Sunday, August 14th, 2016
with Midwives, The Rashita Joneses
9 pm, 21+, $10 adv / $12 door

Post-punk outfit Protomartyr return to Milwaukee after a sold-out show in January. This last October's The Agent Intellect -- the Detroit quartet's third album in as many years, out on Hardly Art records -- was critically lauded, making it to Pitchfork's Honorable Mention List of 2015 and Reader's Poll's Top Albums of 2015, coming in at #11 on the AV Club's Albums of 2015, and taking home #12 on Paste's year-end list. Have a gander below for more info on the band by checking out the official band bio and links.

I asked Joe Casey once why he chose to start his first band with a group of guys roughly ten years his junior. His answer was simple: He needed them, needed this, needed Protomartyr. He didnt want to end up singing classic rock covers in a carport or dive bar one night a week. At 35, with no musical background and crippling stage fright, he needed friends who were young and hearty enough to want to write and record and practice and tour and be heard as badly as he did then. Hed just lost his father to an unexpected heart attack, and his heartbroken mother to the beginnings of Alzheimers shortly thereafter. Hed come to understand, all too intimately, how brutal and finite a life can be. Consider then the urgency with which he joined his bandmatesguitarist Greg Ahee, drummer Alex Leonard, and bassist Scott Davidson, fellow alums of the University of Detroit Jesuit High School and Academyfor the first time, in a basement full of unsuspecting onlookers. Consider the urgency with which theyve approached everything sincethree albums in three years, each more extraordinary and rewarding than the last. This music is inherently, unassumingly high stakes. I can think of no other band that moves me like they do.


This October marks the release of The Agent Intellect, their third and finest work to date.  Named after an ancient philosophical questioning of how the mind operates in relation to the self, its an elegant and often devastating display of all that makes Protomartyr so vital and singularly visceral an outfit. Over the course of several months, Ahee waded through more than a hundred song fragments until he reached the bottomless melodies of I Forgive You and Clandestine Time, the inky depths of Pontiac 87 and titanic churn of Why Does It Shake? Lyrically, Casey is at his most confident and haunting. He humanizes evil on The Devil in His Youth, and, amid the charred pop of Dope Cloud, he reassures us that nothingnot God, not moneycan or will prevent our minds from unraveling until we finally fade away. We are no one and nothing, he claims, without our thoughts. Its a theme that echoes through the entirety of the record, but never as beautifully as it does on Ellen. Named after his mother and written from the perspective of his late father, its as romantic a song as youre likely to hear this or any year, Casey promising to wait for her on the other side, with the memories shes lost safely in hand.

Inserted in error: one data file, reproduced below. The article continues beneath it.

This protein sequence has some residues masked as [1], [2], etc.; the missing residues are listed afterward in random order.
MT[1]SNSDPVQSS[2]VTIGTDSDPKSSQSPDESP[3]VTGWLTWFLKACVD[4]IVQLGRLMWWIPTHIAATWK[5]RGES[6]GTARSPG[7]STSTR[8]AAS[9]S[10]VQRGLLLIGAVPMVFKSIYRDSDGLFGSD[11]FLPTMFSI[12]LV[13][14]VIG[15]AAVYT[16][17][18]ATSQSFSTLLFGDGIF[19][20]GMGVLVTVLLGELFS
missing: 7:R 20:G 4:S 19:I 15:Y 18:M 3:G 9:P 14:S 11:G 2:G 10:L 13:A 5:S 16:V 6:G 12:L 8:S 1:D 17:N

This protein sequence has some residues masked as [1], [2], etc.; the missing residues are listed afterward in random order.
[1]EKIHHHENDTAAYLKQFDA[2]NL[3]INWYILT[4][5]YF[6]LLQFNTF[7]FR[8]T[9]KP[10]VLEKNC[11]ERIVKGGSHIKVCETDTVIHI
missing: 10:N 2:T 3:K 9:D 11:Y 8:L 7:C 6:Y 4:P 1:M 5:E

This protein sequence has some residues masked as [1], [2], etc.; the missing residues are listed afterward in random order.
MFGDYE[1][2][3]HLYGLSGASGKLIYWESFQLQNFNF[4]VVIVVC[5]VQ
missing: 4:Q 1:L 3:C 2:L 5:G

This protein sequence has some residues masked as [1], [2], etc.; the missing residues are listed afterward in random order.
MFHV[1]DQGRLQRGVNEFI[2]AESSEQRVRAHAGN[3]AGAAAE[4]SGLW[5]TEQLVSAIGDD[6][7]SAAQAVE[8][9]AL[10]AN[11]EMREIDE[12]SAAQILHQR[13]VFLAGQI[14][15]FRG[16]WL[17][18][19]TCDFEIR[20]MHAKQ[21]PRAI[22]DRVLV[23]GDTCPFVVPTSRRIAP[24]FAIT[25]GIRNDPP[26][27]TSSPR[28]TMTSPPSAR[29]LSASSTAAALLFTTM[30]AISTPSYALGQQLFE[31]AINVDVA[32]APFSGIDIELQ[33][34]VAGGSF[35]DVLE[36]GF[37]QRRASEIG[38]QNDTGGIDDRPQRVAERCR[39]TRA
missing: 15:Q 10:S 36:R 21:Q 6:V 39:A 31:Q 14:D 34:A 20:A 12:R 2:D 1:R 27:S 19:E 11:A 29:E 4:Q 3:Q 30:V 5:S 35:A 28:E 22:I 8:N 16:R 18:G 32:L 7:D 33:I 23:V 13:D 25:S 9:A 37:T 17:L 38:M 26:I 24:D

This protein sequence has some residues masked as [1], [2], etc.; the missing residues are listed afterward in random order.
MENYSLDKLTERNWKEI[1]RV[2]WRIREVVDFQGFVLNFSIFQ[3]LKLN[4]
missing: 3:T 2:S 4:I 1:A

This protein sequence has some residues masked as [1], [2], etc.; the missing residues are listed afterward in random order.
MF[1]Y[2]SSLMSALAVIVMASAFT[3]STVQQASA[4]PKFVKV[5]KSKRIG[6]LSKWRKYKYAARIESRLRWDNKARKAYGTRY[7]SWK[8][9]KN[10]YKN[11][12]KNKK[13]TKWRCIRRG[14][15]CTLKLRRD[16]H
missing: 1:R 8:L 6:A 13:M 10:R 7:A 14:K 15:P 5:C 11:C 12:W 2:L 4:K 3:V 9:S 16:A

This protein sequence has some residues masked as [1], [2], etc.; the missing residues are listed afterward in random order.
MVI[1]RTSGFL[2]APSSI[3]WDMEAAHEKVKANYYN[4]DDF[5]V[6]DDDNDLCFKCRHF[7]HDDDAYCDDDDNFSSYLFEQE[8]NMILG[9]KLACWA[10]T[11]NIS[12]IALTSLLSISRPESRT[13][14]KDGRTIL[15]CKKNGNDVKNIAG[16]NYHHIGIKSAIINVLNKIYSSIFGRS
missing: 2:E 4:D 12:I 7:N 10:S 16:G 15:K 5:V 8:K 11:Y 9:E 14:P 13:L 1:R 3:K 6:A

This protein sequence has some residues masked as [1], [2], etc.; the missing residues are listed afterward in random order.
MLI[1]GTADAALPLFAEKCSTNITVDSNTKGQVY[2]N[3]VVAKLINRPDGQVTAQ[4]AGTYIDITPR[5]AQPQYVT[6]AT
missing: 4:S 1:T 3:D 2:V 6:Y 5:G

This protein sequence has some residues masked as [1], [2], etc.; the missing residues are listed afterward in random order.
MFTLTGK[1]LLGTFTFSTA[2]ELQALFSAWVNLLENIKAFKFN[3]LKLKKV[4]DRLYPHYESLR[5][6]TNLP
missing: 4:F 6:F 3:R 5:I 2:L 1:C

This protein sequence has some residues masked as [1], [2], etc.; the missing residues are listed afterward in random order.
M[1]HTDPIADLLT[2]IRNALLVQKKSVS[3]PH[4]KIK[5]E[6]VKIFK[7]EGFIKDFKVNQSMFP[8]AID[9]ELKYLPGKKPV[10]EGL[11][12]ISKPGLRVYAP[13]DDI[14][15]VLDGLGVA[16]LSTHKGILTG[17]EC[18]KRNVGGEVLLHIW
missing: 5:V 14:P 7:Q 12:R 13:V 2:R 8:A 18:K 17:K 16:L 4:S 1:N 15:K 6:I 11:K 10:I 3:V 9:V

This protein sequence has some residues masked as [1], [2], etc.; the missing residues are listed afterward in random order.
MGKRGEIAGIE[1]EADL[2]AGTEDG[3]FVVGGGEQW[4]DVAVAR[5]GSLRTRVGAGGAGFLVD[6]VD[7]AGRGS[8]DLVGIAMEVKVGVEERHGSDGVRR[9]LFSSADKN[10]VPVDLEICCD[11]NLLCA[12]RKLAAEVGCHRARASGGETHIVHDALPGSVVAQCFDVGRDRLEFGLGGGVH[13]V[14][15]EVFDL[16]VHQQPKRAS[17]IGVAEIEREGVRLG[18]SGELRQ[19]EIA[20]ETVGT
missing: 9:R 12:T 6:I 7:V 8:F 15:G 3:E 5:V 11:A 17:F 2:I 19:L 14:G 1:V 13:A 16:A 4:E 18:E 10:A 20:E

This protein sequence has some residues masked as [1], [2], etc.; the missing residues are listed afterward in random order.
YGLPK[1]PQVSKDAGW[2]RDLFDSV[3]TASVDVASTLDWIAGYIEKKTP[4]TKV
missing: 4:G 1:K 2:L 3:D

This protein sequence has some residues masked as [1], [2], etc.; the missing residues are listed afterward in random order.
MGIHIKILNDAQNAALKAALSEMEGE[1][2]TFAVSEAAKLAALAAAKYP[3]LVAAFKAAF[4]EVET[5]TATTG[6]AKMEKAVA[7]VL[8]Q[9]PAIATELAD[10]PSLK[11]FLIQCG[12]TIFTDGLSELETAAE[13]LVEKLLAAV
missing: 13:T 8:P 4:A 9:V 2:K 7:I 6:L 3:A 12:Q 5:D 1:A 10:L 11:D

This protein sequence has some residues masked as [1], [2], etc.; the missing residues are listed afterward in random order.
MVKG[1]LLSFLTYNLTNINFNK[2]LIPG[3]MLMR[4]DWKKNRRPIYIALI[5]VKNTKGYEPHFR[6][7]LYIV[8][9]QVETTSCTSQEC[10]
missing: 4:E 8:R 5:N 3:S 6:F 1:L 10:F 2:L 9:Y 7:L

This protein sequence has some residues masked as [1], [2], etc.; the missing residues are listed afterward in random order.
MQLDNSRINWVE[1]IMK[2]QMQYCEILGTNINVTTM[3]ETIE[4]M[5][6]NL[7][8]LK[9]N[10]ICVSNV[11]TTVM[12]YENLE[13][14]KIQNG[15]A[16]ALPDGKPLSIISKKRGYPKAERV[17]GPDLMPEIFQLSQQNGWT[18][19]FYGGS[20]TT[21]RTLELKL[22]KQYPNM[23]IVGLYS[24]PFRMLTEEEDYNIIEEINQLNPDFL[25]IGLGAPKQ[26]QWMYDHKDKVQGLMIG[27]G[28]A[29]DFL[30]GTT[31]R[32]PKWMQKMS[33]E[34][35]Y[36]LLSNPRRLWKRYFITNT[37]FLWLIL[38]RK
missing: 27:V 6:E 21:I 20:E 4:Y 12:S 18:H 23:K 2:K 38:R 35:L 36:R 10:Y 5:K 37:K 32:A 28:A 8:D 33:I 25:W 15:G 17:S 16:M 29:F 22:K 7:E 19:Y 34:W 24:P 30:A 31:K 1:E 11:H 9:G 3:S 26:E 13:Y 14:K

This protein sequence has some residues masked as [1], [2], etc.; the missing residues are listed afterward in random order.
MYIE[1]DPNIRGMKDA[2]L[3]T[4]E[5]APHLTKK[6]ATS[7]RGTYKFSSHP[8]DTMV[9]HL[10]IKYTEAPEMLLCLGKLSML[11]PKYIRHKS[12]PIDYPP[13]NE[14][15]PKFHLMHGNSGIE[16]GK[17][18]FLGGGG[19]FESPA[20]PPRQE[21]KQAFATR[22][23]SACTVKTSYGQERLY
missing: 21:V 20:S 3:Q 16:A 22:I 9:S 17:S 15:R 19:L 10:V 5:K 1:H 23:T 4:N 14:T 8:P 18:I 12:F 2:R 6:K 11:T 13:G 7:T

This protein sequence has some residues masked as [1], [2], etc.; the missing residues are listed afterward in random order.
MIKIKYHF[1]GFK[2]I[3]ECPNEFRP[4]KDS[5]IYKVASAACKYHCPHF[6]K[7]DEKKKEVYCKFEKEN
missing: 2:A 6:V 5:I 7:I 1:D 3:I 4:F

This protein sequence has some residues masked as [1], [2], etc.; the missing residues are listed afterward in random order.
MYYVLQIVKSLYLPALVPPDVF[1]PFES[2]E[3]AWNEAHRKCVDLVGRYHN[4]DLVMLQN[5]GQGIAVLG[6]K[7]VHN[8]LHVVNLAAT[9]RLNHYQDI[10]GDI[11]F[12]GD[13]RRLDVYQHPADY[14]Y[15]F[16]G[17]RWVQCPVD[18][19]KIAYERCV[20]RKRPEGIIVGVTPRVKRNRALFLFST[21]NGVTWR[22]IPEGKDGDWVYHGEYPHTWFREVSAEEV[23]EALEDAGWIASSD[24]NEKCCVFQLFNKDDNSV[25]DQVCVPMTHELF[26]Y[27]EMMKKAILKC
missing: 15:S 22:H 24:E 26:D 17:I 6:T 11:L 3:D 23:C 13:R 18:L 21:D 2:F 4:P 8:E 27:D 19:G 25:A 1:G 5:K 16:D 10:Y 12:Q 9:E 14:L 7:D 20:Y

I remember a story he told me in Detroit. A few months earlier, hed been driving with his mother as a Protomartyr recording played on the stereo.

 “Joe, she asked him. Who is this?

 “This is us, Mom, he told her. Thats me.

 "Oh,” she said, This is very good.

 David Bevan, July 2015

Protomartyr Links
Pitchfork Review of The Agent Intellect